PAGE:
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Joshua training hard for Cornish fight on September 12th

Anthony JoshuaBy Scott Gilfoid: #2 WBC Anthony Joshua (13-0, 13 KOs) is hitting the weights pretty hard for his fight next month against unbeaten 6’7” Gary Cornish (21-0, 12 KOs) on September 12th at the O2 Arena in London, UK. Joshua, 6’6”, and Cornish will be fighting over the vacant Commonwealth heavyweight title.

Joshua wants to win that strap, and then the British title in December against the talented unbeaten Dillian Whyte (15-0, 12 Kos), and then possibly go after the European heavyweight title currently held by undefeated Erkan Teper (15-0, 10 KOs) before moving forward to try and challenge for a world title against the likes of WBC heavyweight champion Deontay Wilder (34-0, 33 KOs) or IBF/IBO/WBA/WBO champ Wladimir Klitschko (64-3, 53 KOs).

Joshua is going about it all wrong in his training in my opinion. In looking at Joshua’s weight work out, I see a lot of exercises that aren’t helping Joshua’s lack of hand speed, mobility, flexibility and stamina. These are Joshua’s biggest flaws, as he’s big, flat-footed and too slow on his feet. A large of that problem derives from all the muscles that Joshua carries around on his 6’6” frame. He recently packed on 30 pounds of muscle since he turned pro in 2013. If you’ve done any kind of weight lifting during your life, you realize how difficult it is to make gains in two years.

Training's in full swing for Sept 12th! We're adding artillery 👊🏾👊🏾 @jamie_velocity

A video posted by Anthony Joshua (@anthony_joshua) on

At best, maybe you can put on 10 pounds of muscle in a year or two. But with Joshua packing on 30 pounds in just two years, it’s just way too much for him to be carrying in a sport where you need to be able to move around the ring and have an excellent cardiovascular system. In looking at Joshua train, I can’t help but to critique his upside down exercise regimen. I mean, if you’re already slow on your feet and don’t have much hand speed, the last thing you want to do is start hitting the weights like we’re seeing here with Joshua. The exercises that Joshua is using are the type that you’d see from a rugby or pro football player in the NFL.

Heck, I’m surprised Joshua isn’t out on the field hitting a one-man sled with a couch on the back of it with a whistle encouraging him to drive it down the field 15 yards. If Joshua’s goal is to ram Cornish and throw him over the top ropes of the ring on September 12th, then I think he’s doing excellent work in his training. But if Joshua is trying to get in shape to beat Cornish, then I think he’s going about it all wrong. I wouldn’t have Joshua touch weights at all if I were training him. I would have him working on the track doing wind sprints each day.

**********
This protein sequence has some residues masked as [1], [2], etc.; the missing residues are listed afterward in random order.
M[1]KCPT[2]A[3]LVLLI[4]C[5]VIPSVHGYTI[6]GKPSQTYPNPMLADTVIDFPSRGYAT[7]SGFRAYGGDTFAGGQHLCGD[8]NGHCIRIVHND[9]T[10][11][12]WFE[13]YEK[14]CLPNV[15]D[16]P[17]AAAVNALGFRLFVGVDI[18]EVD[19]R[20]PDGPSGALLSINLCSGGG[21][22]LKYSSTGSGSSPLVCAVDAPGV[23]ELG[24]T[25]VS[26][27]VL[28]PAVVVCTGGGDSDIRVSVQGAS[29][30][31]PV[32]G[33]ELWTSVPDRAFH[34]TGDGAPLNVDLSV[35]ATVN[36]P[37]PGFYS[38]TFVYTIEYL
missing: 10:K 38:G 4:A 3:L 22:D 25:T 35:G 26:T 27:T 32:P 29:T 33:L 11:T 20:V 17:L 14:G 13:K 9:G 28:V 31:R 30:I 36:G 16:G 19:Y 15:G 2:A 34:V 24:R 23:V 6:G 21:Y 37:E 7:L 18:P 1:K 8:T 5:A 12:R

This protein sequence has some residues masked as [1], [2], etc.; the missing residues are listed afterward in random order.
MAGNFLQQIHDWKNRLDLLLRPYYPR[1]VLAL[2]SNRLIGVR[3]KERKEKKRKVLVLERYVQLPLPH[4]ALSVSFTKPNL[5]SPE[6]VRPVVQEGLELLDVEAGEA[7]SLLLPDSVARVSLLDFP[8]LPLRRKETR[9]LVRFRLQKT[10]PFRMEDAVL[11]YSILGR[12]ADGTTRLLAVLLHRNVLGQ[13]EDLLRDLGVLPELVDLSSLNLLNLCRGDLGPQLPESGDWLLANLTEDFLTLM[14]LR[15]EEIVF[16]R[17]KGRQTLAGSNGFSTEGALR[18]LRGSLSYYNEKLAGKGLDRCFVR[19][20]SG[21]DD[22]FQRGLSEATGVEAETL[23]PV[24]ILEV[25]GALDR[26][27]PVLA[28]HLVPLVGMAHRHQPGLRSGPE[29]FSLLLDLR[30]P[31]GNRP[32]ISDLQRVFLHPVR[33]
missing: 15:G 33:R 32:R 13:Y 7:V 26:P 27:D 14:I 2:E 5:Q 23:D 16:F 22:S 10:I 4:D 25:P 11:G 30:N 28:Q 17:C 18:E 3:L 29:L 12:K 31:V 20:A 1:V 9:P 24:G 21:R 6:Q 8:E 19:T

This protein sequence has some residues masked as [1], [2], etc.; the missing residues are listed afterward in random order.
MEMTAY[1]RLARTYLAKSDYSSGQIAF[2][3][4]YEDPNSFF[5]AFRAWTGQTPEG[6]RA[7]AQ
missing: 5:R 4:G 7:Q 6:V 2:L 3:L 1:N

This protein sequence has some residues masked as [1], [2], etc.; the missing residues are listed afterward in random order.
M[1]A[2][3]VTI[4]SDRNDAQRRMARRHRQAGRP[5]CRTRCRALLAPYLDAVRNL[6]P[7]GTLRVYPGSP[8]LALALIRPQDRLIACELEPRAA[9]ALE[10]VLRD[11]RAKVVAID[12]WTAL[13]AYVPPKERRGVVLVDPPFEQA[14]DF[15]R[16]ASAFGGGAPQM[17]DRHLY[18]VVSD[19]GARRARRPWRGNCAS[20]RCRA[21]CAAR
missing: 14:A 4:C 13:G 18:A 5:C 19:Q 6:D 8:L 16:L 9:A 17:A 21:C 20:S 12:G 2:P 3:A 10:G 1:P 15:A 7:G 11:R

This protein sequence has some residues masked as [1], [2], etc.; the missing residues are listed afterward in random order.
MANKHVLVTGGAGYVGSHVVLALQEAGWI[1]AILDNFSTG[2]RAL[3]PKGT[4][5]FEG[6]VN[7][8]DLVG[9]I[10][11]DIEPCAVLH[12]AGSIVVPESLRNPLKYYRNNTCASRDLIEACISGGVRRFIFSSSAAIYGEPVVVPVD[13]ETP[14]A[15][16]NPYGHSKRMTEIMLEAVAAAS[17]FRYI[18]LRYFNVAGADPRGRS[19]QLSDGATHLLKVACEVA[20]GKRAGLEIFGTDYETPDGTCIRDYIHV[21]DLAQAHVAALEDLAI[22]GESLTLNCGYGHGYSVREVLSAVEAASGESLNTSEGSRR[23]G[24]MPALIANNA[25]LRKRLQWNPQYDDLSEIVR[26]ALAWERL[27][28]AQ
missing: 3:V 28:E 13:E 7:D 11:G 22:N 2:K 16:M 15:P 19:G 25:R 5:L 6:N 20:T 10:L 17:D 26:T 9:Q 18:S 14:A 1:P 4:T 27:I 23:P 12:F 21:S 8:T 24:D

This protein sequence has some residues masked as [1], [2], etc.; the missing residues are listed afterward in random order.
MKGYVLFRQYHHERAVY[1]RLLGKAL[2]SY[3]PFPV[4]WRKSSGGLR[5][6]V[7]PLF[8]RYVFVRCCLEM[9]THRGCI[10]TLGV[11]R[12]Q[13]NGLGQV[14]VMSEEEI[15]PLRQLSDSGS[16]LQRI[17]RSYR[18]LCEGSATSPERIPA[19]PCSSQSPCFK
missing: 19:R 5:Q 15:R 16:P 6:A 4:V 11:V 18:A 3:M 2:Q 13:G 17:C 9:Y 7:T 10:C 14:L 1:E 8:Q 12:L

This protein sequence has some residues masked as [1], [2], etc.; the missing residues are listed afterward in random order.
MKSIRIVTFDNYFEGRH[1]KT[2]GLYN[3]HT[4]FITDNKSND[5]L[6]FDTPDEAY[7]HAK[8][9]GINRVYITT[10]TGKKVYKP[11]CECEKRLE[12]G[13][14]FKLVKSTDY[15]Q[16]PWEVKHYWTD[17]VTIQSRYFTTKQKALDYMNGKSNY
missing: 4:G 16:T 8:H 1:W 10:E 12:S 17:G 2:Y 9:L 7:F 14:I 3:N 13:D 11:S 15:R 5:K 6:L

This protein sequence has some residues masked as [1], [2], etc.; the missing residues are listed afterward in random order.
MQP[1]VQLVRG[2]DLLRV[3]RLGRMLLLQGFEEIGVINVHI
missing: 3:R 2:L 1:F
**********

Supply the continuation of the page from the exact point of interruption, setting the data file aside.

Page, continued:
I’d have Joshua strip off all that muscle that he put on since he turned pro, and get him down to 220 at the most. Yeah, Joshua still wouldn’t have good hand speed like Deontay Wilder, but he’d be a heck of a lot faster than he is now at 250. He’s really slow now that he’s at that weight. The punching power wouldn’t change with Joshua losing weight, because punching power doesn’t come from weight lifting. It’s natural. It’s in your technique, frame, tendons and your fast twitch fibers. Joshua would be faster, and that in turn would help him beat Cornish with ease.

It’s a mismatch between Joshua and Cornish anyway. Joshua could eat his way to a fast 300lbs, and still wipe the deck with Cornish on September 12th.

I can’t recognize most of the guys that Cornish has fought since he turned pro. In his last four fights, he’s beaten Zoltan Csala, Marino Goles, Larry Olubamiwo and Hrvoje Kisicek. I think it’s pretty clear that Cornish’s resume is as inflated as Joshua’s resume in terms of being built up off the back of fluff opponents. That’s obviously a bad thing because it means that Cornish has gotten very little from beating the fodder that he’s been fed since he turned pro. To get something from beating fodder, you need to beat fodder that at least has a shred of talent. Unfortunately, I don’t see anyone that fits that category in the fighters that Cornish has fought since he turned pro. I also don’t see anyone on Joshua’s resume that has any talent as well, so they’re kind of in the same boat together as they approach their fight next month. But at least Joshua had an amateur career where he fought top level guys. I don’t see that from Cornish.

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